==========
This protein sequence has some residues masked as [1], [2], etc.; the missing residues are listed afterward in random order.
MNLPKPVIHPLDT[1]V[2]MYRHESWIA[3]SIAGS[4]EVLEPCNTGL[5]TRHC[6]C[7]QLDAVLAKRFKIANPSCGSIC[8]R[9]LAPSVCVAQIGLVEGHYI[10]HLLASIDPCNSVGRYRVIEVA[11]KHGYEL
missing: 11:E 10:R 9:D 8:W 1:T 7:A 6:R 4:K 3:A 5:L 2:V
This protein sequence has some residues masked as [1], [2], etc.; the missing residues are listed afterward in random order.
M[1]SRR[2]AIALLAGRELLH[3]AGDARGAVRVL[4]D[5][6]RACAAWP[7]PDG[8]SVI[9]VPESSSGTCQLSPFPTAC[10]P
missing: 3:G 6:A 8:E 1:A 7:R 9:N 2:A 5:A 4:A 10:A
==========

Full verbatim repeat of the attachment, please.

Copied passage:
This protein sequence has some residues masked as [1], [2], etc.; the missing residues are listed afterward in random order.
MNLPKPVIHPLDT[1]V[2]MYRHESWIA[3]SIAGS[4]EVLEPCNTGL[5]TRHC[6]C[7]QLDAVLAKRFKIANPSCGSIC[8]R[9]LAPSVCVAQIGLVEGHYI[10]HLLASIDPCNSVGRYRVIEVA[11]KHGYEL
missing: 11:E 10:R 9:D 8:W 1:T 7:A 6:R 4:K 3:A 5:L 2:V
This protein sequence has some residues masked as [1], [2], etc.; the missing residues are listed afterward in random order.
M[1]SRR[2]AIALLAGRELLH[3]AGDARGAVRVL[4]D[5][6]RACAAWP[7]PDG[8]SVI[9]VPESSSGTCQLSPFPTAC[10]P
missing: 3:G 6:A 8:E 1:A 7:R 9:N 2:A 5:A 4:A 10:A